WordPerfect Office 2000 makes case for getting rid of specialized HTML editors
Web editors have been a mixed lot. None have really succeeded at giving us a workable WYSIWYG ("what you see is what you get") environment for creating Web pages as easily as we can write a letter to Aunt Madge on the word processor; that allow us to skip learning hypertext markup language as surely as we skipped learning Word or WordPerfect coding tags.
There have been two different approaches to building the perfect HTML editors:
1. Fully graphical WYSIWYGs, where what you create looks like a Web page and you don't need to know the HTML language, although you can still edit the raw code if you like. These include Microsoft's FrontPage, Netscape Composer and Adobe PageMill.
2. Text-based editors where you edit in raw HTML, tags and all, and then use a viewer to see what you've created. These would include HotDog and HomeSite. (Then there are the HTML "guides" featured on online sites such as GeoCities and HomeStead, which are completely WYSIWYG with no option of getting into the raw code to fine-tune a page.)
The WYSIWYG editors FrontPage, Composer, PageMill each have their own peculiarities which make them less than ideal. Either they add proprietary tags which can add unwanted spaces in tables or they make you handle images a certain way. They also don't like frames or in some other manner limit what you're trying to do, forcing you to go to a text-based editor and learn HTML anyway if you want to create anything more than the simplest of pages.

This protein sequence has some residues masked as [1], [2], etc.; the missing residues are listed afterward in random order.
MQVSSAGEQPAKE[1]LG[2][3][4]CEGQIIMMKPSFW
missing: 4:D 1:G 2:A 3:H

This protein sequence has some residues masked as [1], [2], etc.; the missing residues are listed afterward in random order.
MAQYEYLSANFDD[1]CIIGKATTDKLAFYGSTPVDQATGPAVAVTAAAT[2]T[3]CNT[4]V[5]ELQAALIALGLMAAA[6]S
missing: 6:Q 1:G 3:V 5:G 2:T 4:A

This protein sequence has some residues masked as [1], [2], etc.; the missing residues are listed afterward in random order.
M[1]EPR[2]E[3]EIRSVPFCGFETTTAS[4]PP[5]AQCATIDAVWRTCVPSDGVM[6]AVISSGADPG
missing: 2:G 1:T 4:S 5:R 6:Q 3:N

The limitations of text-based editors are clear while working, you're staring at a page of code, not the end result of what you'll see. That's programming, not writing. We've not had to enter printer codes by hand in our word processors for 15 years, why should we have to do something similar in order to create a Web page?
Interestingly, it's the old-line word processing programs that are now among the most useful HTML editors, especially for the kinds of simple Web pages most of us create on our personal sites. Which really shouldn't be a surprise after all, WordPerfect and Microsoft Word have years of experience at converting boldface, italics, indents and graphics into a variety of formats and getting them to look great on hundreds of different printers. Adding HTML to the mix ought to be easier for them than would be creating something new from the ground up (as with the programs mentioned above).
The newly released WordPerfect Office 2000 for Windows is light-years ahead of the previous version, WordPerfect Office Suite 8, in terms of incorporating HTML capabilities into its existing desktop applications. It's also significantly better than Microsoft Office 97 at exporting simple HTML files.
Mostly what it gives you is a familiar, comfortable environment that lets you concentrate on the content, what you're creating, not the process.
The heart of Corel's WordPerfect Office 2000 is, of course, WordPerfect, the veteran word-processing program that's been around since the heyday of DOS. Now in version 9, WordPerfect includes both its own built-in HTML editor (WYSIWYG), a completely standard ASCII editor (so you can edit HTML tags by hand if you like), and a stand-alone Web publishing program called Trellix, which is like GeoCities' or Homestead's WYSIWYG-only editors.